For the past 10 years, the Solar Decathlon has educated consumers about affordable clean energy products that save energy and money, and provided hands-on training for jobs in the clean energy economy. | Photo courtesy of Stefano Paltera, U.S. Department of Energy Solar Decathlon.
What do you get when you mix solar-powered houses, teams of university students from across the globe, and a two-year-long competition? The answer: the Energy Department’s Solar Decathlon, which has a 10-year history of preparing the next wave of energy leaders to enter the workforce.
Ten years ago this week, the Energy Department held the first Solar Decathlon on the National Mall in Washington, DC, challenging collegiate teams to design, build, and operate solar-powered houses that are cost-effective, energy-efficient, and attractive. Fourteen pioneering teams built solar houses for that first competition, and more than 100,000 people visited the solar village to see the ultra-efficient homes. Throughout the two-week public event, teams competed in 10 contests designed to judge each team’s ability to blend comfort and attractive designs with maximum efficiency and energy production, and when all the points were tallied, the University of Colorado team was crowned the overall winner.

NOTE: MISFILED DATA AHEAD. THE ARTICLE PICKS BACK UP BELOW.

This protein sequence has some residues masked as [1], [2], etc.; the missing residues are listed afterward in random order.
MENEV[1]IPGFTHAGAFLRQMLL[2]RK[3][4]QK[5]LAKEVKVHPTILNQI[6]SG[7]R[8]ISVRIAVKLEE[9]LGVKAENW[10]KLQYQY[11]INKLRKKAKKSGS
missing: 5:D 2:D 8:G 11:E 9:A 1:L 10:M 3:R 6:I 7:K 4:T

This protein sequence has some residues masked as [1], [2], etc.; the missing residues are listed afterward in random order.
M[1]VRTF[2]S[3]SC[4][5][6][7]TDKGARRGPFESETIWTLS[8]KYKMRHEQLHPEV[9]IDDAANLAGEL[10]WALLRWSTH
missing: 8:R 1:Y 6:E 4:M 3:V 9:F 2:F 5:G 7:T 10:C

After the first Solar Decathlon, the competition has occurred biennially since 2005 as a way to educate consumers about affordable clean energy products that save energy and money, and provide hands-on training for jobs in the clean energy economy. Since the competition started in 2002, more than 170 collegiate teams -- over 17,000 students -- have competed in three competitions around world: the program’s flagship Solar Decathlon, Solar Decathlon Europe and most recently Solar Decathlon China.
Throughout the years, the award-winning Solar Decathlon has been honored for its commitment to educating the next generation of engineers and architects. Most recently, the program was recognized as one of this year’s Bright Ideas -- an award presented by the Ash Center for Democratic Governance and Innovation at Harvard University’s John F. Kennedy School of Government to innovative government initiatives that demonstrate creative solutions to issues of public concern.
Without all the dedicated decathletes, organizers, and visitors, the Solar Decathlon wouldn’t be the success it is today. To all who helped create the inaugural Solar Decathlon and the six worldwide Solar Decathlon events since, happy anniversary!